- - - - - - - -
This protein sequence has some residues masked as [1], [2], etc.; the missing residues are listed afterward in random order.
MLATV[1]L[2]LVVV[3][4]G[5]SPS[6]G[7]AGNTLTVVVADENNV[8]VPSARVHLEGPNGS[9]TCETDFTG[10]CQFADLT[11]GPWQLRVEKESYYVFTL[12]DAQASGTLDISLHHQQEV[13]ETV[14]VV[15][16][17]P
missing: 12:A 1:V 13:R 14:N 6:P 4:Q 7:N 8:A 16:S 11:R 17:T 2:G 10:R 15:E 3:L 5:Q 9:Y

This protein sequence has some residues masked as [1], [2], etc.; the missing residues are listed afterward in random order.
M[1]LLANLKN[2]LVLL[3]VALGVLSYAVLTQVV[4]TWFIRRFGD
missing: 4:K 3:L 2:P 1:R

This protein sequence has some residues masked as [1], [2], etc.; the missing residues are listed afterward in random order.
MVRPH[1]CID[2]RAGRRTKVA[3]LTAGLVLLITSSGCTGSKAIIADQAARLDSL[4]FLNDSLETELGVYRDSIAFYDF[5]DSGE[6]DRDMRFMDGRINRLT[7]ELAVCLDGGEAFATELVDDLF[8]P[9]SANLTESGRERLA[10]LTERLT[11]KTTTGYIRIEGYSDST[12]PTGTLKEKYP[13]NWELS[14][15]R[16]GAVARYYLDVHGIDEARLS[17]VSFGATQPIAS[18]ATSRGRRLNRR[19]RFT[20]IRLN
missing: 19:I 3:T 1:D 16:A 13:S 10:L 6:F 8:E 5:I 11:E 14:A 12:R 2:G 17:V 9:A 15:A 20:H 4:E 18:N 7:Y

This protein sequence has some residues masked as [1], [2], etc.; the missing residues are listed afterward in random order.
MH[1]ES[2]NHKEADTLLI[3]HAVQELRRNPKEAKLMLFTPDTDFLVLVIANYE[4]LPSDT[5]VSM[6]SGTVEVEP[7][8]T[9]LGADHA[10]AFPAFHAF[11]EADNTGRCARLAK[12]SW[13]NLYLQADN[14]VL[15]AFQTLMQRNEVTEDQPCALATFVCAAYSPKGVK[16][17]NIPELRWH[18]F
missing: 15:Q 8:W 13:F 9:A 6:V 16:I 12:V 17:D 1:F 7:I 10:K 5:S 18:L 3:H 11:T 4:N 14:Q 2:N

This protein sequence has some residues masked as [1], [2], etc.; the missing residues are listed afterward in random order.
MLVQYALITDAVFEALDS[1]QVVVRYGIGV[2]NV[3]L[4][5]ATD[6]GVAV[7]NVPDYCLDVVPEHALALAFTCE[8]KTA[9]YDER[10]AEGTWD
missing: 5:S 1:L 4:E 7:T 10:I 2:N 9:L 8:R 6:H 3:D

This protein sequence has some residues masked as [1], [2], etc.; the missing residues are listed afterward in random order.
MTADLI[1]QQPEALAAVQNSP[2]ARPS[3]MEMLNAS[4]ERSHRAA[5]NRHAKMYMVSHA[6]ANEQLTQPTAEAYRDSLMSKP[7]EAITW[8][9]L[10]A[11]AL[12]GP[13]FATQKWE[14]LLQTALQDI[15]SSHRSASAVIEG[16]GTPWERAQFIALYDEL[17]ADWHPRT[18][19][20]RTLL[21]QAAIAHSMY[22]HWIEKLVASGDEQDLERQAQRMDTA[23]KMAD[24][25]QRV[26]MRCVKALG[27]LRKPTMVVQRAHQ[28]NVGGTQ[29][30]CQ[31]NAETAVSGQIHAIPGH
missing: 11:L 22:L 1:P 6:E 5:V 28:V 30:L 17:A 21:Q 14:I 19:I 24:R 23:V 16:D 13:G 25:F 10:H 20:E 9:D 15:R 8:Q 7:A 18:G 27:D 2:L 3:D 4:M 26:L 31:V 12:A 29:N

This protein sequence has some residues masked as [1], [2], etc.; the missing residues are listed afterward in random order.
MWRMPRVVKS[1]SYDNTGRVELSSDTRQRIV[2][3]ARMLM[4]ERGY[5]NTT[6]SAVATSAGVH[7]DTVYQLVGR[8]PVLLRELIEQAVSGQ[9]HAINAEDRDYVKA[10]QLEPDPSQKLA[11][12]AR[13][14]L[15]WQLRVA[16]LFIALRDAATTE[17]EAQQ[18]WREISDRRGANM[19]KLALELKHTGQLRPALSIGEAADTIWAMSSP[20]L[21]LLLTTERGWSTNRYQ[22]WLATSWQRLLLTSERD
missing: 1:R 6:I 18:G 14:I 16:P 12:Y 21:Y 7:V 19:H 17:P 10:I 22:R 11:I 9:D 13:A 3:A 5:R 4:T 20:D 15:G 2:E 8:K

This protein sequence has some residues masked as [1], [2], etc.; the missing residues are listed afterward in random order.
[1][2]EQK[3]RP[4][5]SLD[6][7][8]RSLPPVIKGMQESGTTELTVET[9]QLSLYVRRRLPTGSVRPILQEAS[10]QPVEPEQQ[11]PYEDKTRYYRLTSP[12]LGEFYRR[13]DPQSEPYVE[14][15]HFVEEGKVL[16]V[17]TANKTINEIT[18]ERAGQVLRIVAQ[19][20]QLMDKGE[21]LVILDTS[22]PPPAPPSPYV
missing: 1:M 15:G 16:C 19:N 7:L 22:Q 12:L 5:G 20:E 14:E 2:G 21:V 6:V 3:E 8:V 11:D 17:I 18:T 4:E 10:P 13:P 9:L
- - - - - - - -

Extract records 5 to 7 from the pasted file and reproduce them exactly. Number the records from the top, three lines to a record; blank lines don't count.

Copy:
This protein sequence has some residues masked as [1], [2], etc.; the missing residues are listed afterward in random order.
MLVQYALITDAVFEALDS[1]QVVVRYGIGV[2]NV[3]L[4][5]ATD[6]GVAV[7]NVPDYCLDVVPEHALALAFTCE[8]KTA[9]YDER[10]AEGTWD
missing: 5:S 1:L 4:E 7:T 10:I 2:N 9:L 8:R 6:H 3:D

This protein sequence has some residues masked as [1], [2], etc.; the missing residues are listed afterward in random order.
MTADLI[1]QQPEALAAVQNSP[2]ARPS[3]MEMLNAS[4]ERSHRAA[5]NRHAKMYMVSHA[6]ANEQLTQPTAEAYRDSLMSKP[7]EAITW[8][9]L[10]A[11]AL[12]GP[13]FATQKWE[14]LLQTALQDI[15]SSHRSASAVIEG[16]GTPWERAQFIALYDEL[17]ADWHPRT[18][19][20]RTLL[21]QAAIAHSMY[22]HWIEKLVASGDEQDLERQAQRMDTA[23]KMAD[24][25]QRV[26]MRCVKALG[27]LRKPTMVVQRAHQ[28]NVGGTQ[29][30]CQ[31]NAETAVSGQIHAIPGH
missing: 11:L 22:L 1:P 6:E 5:V 28:V 30:L 17:A 21:Q 14:I 19:I 24:R 23:V 16:D 13:G 25:F 10:H 20:E 9:D 15:R 8:Q 7:A 18:G 27:D 2:L 3:D 4:M 26:L 31:V 12:A 29:N

This protein sequence has some residues masked as [1], [2], etc.; the missing residues are listed afterward in random order.
MWRMPRVVKS[1]SYDNTGRVELSSDTRQRIV[2][3]ARMLM[4]ERGY[5]NTT[6]SAVATSAGVH[7]DTVYQLVGR[8]PVLLRELIEQAVSGQ[9]HAINAEDRDYVKA[10]QLEPDPSQKLA[11][12]AR[13][14]L[15]WQLRVA[16]LFIALRDAATTE[17]EAQQ[18]WREISDRRGANM[19]KLALELKHTGQLRPALSIGEAADTIWAMSSP[20]L[21]LLLTTERGWSTNRYQ[22]WLATSWQRLLLTSERD
missing: 1:R 6:I 18:G 14:I 16:P 12:Y 21:Y 7:V 19:H 17:P 10:I 22:R 11:I 9:D 13:A 3:A 5:R 4:T 20:D 15:G 2:E 8:K